#MonthOfJulia Day 25: Interfacing with Other Languages

Julia has native support for calling C and FORTRAN functions. There are also add on packages which provide interfaces to C++, R and Python. We’ll have a brief look at the support for C and R here. Further details on these and the other supported languages can be found on github.

Why would you want to call other languages from within Julia? Here are a couple of reasons:

  • to access functionality which is not implemented in Julia;
  • to exploit some efficiency associated with another language.

The second reason should apply relatively seldom because, as we saw some time ago, Julia provides performance which rivals native C or FORTRAN code.

C

C functions are called via ccall(), where the name of the C function and the library it lives in are passed as a tuple in the first argument, followed by the return type of the function and the types of the function arguments, and finally the arguments themselves. It’s a bit klunky, but it works!

julia> ccall((:sqrt, "libm"), Float64, (Float64,), 64.0)
8.0

It makes sense to wrap a call like that in a native Julia function.

julia> csqrt(x) = ccall((:sqrt, "libm"), Float64, (Float64,), x);
julia> csqrt(64.0)
8.0

This function will not be vectorised by default (just try call csqrt() on a vector!), but it’s a simple matter to produce a vectorised version using the @vectorize_1arg macro.

julia> @vectorize_1arg Real csqrt;
julia> methods(csqrt)
# 4 methods for generic function "csqrt":
csqrt{T<:Real}(::AbstractArray{T<:Real,1}) at operators.jl:359
csqrt{T<:Real}(::AbstractArray{T<:Real,2}) at operators.jl:360
csqrt{T<:Real}(::AbstractArray{T<:Real,N}) at operators.jl:362
csqrt(x) at none:6

Note that a few extra specialised methods have been introduced and now calling csqrt() on a vector works perfectly.

julia> csqrt([1, 4, 9, 16])
4-element Array{Float64,1}:
1.0
2.0
3.0
4.0

R

I’ll freely admit that I don’t dabble in C too often these days. R, on the other hand, is a daily workhorse. So being able to import R functionality into Julia is very appealing. The first thing that we need to do is load up a few packages, the most important of which is RCall. There’s great documentation for the package here.

julia> using RCall
julia> using DataArrays, DataFrames

We immediately have access to R’s builtin data sets and we can display them using rprint().

julia> rprint(:HairEyeColor)
, , Sex = Male

Eye
Hair Brown Blue Hazel Green
Black 32 11 10 3
Brown 53 50 25 15
Red 10 10 7 7
Blond 3 30 5 8

, , Sex = Female

Eye
Hair Brown Blue Hazel Green
Black 36 9 5 2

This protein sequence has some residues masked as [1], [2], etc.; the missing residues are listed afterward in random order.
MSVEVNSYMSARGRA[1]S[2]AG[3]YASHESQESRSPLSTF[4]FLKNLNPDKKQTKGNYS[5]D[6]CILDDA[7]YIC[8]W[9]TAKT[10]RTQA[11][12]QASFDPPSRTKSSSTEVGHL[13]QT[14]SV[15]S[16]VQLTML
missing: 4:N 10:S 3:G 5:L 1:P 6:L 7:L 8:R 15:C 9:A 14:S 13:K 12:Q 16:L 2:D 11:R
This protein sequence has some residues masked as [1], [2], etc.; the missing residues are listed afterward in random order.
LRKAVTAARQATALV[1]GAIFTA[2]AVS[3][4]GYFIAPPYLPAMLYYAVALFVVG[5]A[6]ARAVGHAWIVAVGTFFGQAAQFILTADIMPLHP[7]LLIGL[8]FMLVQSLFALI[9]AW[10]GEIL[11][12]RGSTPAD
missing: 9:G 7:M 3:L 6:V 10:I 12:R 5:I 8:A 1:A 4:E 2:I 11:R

Brown 66 34 29 14
Red 16 7 7 7
Blond 4 64 5 8

We can also copy those data across from R to Julia.

julia> airquality = DataFrame(:airquality);
julia> head(airquality)
6x6 DataFrame
| Row | Ozone | Solar.R | Wind | Temp | Month | Day |
|-----|-------|---------|------|------|-------|-----|
| 1 | 41 | 190 | 7.4 | 67 | 5 | 1 |
| 2 | 36 | 118 | 8.0 | 72 | 5 | 2 |
| 3 | 12 | 149 | 12.6 | 74 | 5 | 3 |
| 4 | 18 | 313 | 11.5 | 62 | 5 | 4 |
| 5 | NA | NA | 14.3 | 56 | 5 | 5 |
| 6 | 28 | NA | 14.9 | 66 | 5 | 6 |

rcopy() provides a high-level interface to function calls in R.

julia> rcopy("runif(3)")
3-element Array{Float64,1}:
0.752226
0.683104
0.290194

However, for some complex objects there is no simple way to translate between R and Julia, and in these cases rcopy() fails. We can see in the case below that the object of class lm returned by lm() does not diffuse intact across the R-Julia membrane.

julia> "fit <- lm(bwt ~ ., data = MASS::birthwt)" |> rcopy
ERROR: `rcopy` has no method matching rcopy(::LangSxp)
in rcopy at no file
in map_to! at abstractarray.jl:1311
in map_to! at abstractarray.jl:1320
in map at abstractarray.jl:1331
in rcopy at /home/colliera/.julia/v0.3/RCall/src/sexp.jl:131
in rcopy at /home/colliera/.julia/v0.3/RCall/src/iface.jl:35
in |> at operators.jl:178

But the call to lm() was successful and we can still look at the results.

julia> rprint(:fit)

Call:
lm(formula = bwt ~ ., data = MASS::birthwt)

Coefficients:
(Intercept) low age lwt race
3612.51 -1131.22 -6.25 1.05 -100.90
smoke ptl ht ui ftv
-174.12 81.34 -181.95 -336.78 -7.58

You can use R to generate plots with either the base functionality or that provided by libraries like ggplot2 or lattice.

julia> reval("plot(1:10)");             # Will pop up a graphics window...
julia> reval("library(ggplot2)");
julia> rprint("ggplot(MASS::birthwt, aes(x = age, y = bwt)) + geom_point() + theme_classic()")
julia> reval("dev.off()") # ... and close the window.

Watch the videos below for some other perspectives on multi-language programming with Julia. Also check out the complete code for today (including examples with C++, FORTRAN and Python) on github.

Categorically Variable